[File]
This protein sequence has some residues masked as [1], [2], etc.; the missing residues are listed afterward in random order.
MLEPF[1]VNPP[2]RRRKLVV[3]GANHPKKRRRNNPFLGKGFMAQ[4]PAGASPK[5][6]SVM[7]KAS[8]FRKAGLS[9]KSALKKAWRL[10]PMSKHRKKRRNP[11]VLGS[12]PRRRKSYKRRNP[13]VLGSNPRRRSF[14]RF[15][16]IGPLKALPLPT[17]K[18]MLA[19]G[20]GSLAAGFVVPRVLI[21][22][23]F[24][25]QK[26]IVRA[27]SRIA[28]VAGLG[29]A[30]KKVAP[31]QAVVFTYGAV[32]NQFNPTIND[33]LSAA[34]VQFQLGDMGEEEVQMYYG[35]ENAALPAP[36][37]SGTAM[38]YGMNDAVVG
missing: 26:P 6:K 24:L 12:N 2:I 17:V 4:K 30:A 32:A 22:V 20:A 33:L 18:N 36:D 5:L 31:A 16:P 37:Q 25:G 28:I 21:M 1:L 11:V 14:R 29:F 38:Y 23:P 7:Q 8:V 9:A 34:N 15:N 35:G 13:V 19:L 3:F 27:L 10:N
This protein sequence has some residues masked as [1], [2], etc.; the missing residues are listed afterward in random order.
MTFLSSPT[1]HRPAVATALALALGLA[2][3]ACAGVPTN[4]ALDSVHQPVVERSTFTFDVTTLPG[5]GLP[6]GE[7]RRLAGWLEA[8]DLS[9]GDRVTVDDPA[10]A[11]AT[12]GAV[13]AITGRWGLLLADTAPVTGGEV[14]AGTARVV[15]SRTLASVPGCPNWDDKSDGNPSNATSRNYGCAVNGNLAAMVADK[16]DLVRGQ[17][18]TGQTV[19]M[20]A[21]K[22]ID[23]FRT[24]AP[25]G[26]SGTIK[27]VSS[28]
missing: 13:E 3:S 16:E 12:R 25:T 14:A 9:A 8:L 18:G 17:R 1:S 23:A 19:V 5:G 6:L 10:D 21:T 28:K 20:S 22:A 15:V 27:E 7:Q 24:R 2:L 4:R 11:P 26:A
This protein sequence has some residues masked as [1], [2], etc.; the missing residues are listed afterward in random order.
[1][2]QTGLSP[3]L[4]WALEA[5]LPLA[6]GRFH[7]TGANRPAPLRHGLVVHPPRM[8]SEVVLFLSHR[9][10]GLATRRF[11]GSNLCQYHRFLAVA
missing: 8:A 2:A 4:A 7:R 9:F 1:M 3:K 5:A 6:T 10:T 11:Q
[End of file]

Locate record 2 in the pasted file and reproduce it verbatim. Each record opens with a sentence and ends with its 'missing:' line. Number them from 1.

This protein sequence has some residues masked as [1], [2], etc.; the missing residues are listed afterward in random order.
MTFLSSPT[1]HRPAVATALALALGLA[2][3]ACAGVPTN[4]ALDSVHQPVVERSTFTFDVTTLPG[5]GLP[6]GE[7]RRLAGWLEA[8]DLS[9]GDRVTVDDPA[10]A[11]AT[12]GAV[13]AITGRWGLLLADTAPVTGGEV[14]AGTARVV[15]SRTLASVPGCPNWDDKSDGNPSNATSRNYGCAVNGNLAAMVADK[16]DLVRGQ[17][18]TGQTV[19]M[20]A[21]K[22]ID[23]FRT[24]AP[25]G[26]SGTIK[27]VSS[28]
missing: 13:E 3:S 16:E 12:R 25:T 14:A 9:A 8:L 18:G 17:R 1:S 23:A 19:V 5:G 6:L 10:D 21:T 28:K 20:S 22:A 15:V 27:E 7:Q 24:R 2:L 4:R 11:P 26:A